Within the protein folding field, intrinsically disordered proteins (IDPs) are emerging as an important yet often overlooked class of molecules. These proteins, which are disordered under physiological conditions, have been found to make up as much as 30% of the human proteome, and are often cell signaling molecules or DNA binding proteins. Understanding the overall mechanism of action for these proteins will be very important in efforts to improve upon cell signaling. IDPs are found to fold upon association with either a membrane, small molecule, or another protein. Though individual IDPs can fold in different ways, i.e. by binding a ligand first and then folding or vice versa, determining these details for specific IDPs will be of the utmost importance for trying to stabilize their complex and fashion pharmaceutical drugs to control their action. This proposal aims to study the pKID/KIX complex, which are two domains isolated from the transcription factor CREB and its activator CREB binding protein (CBP). These two domains are where CREB (via pKID, the IDP) and CBP (via KIX, the ligand) associate, and only upon CBP binding to it can CREB actively promote downstream signaling. Studies have long shown that CREB-dependent signaling is important for memory development and brain aging, and even suggested that this signaling may be impaired by Alzheimer's. Therefore, to increase understanding of the association between CREB and CBP in the hope of ultimately stabilizing CREB/CBP association and developing drugs to promote continued CREB-dependent signaling in the aging populace, this proposal aims to study the folding and binding of pKID to KIX to determine molecular details of the complex formation. Work will be done using FRET and infrared-based kinetic experiments to understand the detailed structural and kinetic order of pKID folding and binding to KIX. Additional experiments will show how important individual residues within pKID are for folding, and how increasing the stability of pKID affects its binding with KIX. The results of these experiments will provide insight into how IDPs work as a whole, as well as determine important molecular characteristics of CREB/CBP binding, which can then be used to artificially improve their association and possibly forestall aging.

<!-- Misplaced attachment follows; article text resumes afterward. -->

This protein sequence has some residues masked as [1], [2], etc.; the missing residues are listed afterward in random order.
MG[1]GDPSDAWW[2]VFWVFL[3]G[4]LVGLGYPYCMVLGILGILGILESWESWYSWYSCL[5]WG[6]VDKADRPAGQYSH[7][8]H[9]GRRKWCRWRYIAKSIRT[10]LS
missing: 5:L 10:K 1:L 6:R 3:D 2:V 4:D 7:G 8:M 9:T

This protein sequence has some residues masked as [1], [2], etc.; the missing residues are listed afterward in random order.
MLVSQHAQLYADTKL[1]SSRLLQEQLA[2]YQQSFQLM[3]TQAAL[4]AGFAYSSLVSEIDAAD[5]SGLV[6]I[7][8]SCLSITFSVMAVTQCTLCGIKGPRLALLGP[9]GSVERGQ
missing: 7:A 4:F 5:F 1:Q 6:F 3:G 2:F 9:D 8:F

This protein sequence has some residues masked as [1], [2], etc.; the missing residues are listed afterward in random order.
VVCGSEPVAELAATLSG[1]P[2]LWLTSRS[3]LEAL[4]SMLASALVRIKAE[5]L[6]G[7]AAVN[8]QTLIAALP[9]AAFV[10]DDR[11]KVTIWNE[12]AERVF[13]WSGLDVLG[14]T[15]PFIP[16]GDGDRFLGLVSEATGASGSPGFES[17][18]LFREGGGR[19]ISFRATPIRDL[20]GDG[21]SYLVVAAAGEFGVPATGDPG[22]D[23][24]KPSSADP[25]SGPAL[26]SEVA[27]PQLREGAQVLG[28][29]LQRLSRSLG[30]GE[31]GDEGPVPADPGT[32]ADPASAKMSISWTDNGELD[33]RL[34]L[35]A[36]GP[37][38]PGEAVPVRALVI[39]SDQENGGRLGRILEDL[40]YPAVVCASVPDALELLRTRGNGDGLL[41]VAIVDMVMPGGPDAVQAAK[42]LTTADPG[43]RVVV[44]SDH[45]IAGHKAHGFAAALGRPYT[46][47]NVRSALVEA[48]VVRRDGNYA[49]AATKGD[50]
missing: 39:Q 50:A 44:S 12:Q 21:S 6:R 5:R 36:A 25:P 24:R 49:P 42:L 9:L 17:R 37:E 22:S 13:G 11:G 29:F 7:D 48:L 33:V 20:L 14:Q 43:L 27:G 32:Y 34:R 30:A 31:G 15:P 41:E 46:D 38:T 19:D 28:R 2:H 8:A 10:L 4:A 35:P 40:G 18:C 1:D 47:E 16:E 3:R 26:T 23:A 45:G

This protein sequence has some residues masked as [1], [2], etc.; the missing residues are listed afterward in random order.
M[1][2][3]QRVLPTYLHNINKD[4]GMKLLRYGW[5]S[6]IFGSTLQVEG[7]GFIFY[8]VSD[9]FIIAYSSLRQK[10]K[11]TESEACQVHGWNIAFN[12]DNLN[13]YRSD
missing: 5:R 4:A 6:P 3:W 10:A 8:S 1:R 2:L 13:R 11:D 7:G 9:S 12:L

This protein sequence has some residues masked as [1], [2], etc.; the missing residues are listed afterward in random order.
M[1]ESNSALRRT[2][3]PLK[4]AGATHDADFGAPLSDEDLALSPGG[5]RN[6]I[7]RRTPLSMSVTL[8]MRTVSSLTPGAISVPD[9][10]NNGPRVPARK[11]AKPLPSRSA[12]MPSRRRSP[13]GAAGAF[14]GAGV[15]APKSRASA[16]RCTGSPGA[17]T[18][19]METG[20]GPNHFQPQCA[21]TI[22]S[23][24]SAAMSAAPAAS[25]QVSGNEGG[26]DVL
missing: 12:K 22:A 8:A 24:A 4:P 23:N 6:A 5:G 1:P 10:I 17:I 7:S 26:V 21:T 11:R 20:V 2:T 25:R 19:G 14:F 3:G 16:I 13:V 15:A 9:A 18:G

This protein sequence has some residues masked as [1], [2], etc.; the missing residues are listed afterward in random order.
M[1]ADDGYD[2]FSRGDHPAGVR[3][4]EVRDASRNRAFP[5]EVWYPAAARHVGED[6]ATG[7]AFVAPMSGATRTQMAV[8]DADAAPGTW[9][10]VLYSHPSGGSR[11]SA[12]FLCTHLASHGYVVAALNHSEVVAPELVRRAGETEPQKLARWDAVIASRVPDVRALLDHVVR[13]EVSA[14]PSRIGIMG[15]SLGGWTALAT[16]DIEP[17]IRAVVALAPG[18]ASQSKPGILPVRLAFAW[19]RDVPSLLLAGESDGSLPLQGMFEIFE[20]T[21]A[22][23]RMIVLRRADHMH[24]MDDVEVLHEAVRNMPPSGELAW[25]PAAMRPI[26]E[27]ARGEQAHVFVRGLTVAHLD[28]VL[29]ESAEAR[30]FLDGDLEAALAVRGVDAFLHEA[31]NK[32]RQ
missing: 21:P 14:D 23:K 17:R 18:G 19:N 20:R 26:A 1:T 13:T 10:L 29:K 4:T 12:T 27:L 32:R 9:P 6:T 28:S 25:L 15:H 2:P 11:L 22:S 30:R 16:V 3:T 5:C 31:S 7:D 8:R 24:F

Public Health Relevance

The proposed work aims to understand in molecular detail the binding between domains of two proteins. The interaction of these proteins has been linked to preventing memory loss and aging. Therefore, by understanding how these domains interact, further work can be done to stabilize their binding in efforts to postpone neurodegeneration and increase human lifespan.

National Institute of Health (NIH)
National Institute on Aging (NIA)
Predoctoral Individual National Research Service Award (F31)
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Special Emphasis Panel (ZRG1-F04B-D (20))
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Wise, Bradley C
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University of Pennsylvania
Schools of Arts and Sciences
United States
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